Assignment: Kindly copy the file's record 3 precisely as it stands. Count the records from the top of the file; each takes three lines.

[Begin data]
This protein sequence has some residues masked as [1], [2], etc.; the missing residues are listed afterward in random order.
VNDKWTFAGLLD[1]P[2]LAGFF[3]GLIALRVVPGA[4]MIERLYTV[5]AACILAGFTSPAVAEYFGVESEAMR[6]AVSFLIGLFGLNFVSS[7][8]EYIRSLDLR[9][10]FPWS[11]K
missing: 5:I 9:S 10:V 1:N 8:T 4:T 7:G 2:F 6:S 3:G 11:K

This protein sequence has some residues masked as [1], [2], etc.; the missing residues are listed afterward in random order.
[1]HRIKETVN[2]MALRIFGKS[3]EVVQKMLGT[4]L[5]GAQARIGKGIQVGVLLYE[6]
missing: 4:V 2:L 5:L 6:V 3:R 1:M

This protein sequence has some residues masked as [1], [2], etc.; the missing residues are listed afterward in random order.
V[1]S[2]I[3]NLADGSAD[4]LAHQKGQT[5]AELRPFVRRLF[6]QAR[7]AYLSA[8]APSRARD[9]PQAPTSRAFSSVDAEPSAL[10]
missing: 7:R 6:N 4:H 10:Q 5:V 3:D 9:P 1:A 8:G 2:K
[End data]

This protein sequence has some residues masked as [1], [2], etc.; the missing residues are listed afterward in random order.
V[1]S[2]I[3]NLADGSAD[4]LAHQKGQT[5]AELRPFVRRLF[6]QAR[7]AYLSA[8]APSRARD[9]PQAPTSRAFSSVDAEPSAL[10]
missing: 7:R 6:N 4:H 10:Q 5:V 3:D 9:P 1:A 8:G 2:K